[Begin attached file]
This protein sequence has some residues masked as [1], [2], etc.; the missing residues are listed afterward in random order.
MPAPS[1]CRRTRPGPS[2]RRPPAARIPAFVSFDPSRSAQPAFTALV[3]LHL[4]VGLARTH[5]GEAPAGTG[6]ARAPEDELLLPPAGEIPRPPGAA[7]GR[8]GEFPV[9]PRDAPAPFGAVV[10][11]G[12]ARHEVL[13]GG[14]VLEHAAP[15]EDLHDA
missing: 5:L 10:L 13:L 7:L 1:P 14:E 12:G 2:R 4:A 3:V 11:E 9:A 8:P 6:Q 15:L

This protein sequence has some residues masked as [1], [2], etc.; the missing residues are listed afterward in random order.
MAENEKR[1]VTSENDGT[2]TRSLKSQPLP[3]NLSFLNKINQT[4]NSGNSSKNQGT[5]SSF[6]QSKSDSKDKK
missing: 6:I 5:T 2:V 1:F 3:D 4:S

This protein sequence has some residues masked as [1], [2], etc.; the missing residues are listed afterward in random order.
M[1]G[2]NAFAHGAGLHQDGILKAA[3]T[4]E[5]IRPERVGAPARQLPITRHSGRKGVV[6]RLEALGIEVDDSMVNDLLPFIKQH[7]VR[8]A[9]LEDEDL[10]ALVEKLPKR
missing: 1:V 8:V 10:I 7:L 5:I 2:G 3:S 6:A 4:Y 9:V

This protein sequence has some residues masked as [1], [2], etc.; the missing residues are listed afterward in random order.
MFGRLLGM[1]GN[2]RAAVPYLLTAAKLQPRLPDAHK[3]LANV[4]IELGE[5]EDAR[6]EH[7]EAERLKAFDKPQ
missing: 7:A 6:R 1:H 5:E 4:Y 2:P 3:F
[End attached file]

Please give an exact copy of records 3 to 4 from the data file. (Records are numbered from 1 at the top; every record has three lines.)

This protein sequence has some residues masked as [1], [2], etc.; the missing residues are listed afterward in random order.
M[1]G[2]NAFAHGAGLHQDGILKAA[3]T[4]E[5]IRPERVGAPARQLPITRHSGRKGVV[6]RLEALGIEVDDSMVNDLLPFIKQH[7]VR[8]A[9]LEDEDL[10]ALVEKLPKR
missing: 1:V 8:V 10:I 7:L 5:I 2:G 3:S 6:A 4:Y 9:V

This protein sequence has some residues masked as [1], [2], etc.; the missing residues are listed afterward in random order.
MFGRLLGM[1]GN[2]RAAVPYLLTAAKLQPRLPDAHK[3]LANV[4]IELGE[5]EDAR[6]EH[7]EAERLKAFDKPQ
missing: 7:A 6:R 1:H 5:E 4:Y 2:P 3:F